After becoming a mama to Colby I had an epiphany about truth. When did getting dressed in matching clothes and picking a location for photos become a “thing?” Don’t get me wrong, I have certainly had my fair-share of posed sessions. They usually consisted of me frantically trying to find and buy matching outfits, Colby crying because he didn’t like his button up shirt, David’s eye rolling and “This is so fake” remarks. Is this really what parenthood looked like?
There was absolutely no truth in us standing there, pretending to be perfect.
The more and more I myself photographed sessions that were posed, the more and more uncomfortable I felt. I sucked at it. I’d get home, import the photos into Lightroom and my heart would sink every time. The connections just weren’t there. No depth, just surface level smiles and poses. It was in those times I felt like I was doing those families a dis-service. While I’ve realized documentary photography isn’t for everyone, I also know that posed ones aren’t either.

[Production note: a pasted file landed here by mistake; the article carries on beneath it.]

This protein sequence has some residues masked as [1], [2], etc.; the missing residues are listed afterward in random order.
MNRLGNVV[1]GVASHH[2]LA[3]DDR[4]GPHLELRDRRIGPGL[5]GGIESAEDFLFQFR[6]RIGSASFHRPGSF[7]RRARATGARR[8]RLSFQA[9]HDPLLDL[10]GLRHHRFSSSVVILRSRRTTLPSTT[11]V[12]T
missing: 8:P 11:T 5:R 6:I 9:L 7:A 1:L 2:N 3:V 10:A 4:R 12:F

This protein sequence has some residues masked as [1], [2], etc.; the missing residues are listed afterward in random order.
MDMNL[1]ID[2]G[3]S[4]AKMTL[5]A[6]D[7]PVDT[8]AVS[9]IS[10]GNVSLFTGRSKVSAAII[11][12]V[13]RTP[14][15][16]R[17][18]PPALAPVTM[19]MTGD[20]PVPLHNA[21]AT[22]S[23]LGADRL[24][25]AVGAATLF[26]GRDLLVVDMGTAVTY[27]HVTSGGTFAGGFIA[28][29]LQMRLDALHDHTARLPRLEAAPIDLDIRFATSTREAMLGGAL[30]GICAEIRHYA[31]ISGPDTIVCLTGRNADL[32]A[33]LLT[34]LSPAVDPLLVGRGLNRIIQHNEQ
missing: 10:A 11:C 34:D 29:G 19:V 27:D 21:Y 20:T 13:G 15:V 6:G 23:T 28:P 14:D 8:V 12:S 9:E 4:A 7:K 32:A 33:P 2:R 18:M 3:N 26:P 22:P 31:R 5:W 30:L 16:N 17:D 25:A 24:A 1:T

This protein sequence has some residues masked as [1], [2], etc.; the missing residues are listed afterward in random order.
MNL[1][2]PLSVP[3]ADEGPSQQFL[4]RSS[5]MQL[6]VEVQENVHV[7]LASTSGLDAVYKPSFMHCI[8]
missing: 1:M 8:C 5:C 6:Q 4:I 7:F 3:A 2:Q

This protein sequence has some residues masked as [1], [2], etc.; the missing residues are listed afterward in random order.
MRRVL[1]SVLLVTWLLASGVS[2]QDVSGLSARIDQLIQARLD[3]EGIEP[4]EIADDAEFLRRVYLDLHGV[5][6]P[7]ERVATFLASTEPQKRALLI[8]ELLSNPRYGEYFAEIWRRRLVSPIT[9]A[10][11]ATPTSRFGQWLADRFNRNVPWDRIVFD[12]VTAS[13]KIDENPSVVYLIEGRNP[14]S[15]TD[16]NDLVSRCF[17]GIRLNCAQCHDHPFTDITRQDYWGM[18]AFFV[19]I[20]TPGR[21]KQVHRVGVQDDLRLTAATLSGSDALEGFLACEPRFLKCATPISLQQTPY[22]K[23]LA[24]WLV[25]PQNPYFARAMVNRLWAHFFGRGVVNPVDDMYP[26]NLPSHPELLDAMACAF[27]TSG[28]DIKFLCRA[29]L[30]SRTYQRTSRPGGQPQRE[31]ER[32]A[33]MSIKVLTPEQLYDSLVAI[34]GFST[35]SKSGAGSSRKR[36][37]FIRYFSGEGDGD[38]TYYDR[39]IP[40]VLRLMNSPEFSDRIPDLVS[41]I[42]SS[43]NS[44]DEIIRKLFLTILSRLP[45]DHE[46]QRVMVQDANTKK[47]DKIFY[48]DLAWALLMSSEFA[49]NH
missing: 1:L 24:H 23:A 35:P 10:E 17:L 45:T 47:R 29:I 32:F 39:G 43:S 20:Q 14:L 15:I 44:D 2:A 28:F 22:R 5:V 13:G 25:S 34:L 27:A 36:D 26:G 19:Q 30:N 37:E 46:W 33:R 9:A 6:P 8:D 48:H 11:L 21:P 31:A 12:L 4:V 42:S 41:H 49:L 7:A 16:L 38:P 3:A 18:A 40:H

When I first discovered documentary photography, the honesty blew me away. The very idea that there were other people out there seeking moments and truth over perfection was just astonishing to me. It’s the routine of our day-to-day life that tells the story of who we are. It’s the moments of chaos trying to get out of the door for church, the dirty dishes in the sink, piles of shoes everywhere, the mounds of laundry waiting to be washed, the traditions being established and passed down from one generation to another.
THIS is parenthood. THIS is life.
Thirty-something years from now, when your children come over for the holidays, and your looking through your albums, you’ll feel what life was like that day. You’ll remember how comfortable you were in your home, wearing the clothes you do every day, and the freedom of your family to “just be.”